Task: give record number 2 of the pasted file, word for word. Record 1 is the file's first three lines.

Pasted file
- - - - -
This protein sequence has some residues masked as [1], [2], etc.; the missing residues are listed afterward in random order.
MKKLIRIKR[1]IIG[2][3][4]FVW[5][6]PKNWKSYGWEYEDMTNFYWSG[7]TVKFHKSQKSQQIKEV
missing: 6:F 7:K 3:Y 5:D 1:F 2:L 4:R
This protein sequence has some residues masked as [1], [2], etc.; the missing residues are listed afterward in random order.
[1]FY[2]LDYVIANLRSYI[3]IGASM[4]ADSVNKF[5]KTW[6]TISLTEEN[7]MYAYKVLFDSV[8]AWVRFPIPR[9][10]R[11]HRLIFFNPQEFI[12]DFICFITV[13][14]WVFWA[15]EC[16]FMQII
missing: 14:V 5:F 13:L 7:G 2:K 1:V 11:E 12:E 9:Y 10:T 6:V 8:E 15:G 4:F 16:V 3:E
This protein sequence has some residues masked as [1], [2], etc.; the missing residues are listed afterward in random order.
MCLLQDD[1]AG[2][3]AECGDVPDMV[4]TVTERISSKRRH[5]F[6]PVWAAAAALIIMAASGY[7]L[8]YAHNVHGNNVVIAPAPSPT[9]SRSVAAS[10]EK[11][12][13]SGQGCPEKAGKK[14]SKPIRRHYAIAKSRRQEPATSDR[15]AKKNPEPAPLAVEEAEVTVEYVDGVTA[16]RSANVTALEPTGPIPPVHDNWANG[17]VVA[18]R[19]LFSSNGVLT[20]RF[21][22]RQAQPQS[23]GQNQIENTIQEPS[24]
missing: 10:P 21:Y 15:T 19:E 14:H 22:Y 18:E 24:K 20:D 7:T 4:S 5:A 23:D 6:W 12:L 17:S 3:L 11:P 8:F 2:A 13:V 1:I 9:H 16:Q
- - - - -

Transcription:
This protein sequence has some residues masked as [1], [2], etc.; the missing residues are listed afterward in random order.
[1]FY[2]LDYVIANLRSYI[3]IGASM[4]ADSVNKF[5]KTW[6]TISLTEEN[7]MYAYKVLFDSV[8]AWVRFPIPR[9][10]R[11]HRLIFFNPQEFI[12]DFICFITV[13][14]WVFWA[15]EC[16]FMQII
missing: 14:V 5:F 13:L 7:G 2:K 1:V 11:E 12:E 9:Y 10:T 6:V 8:E 15:G 4:F 16:V 3:E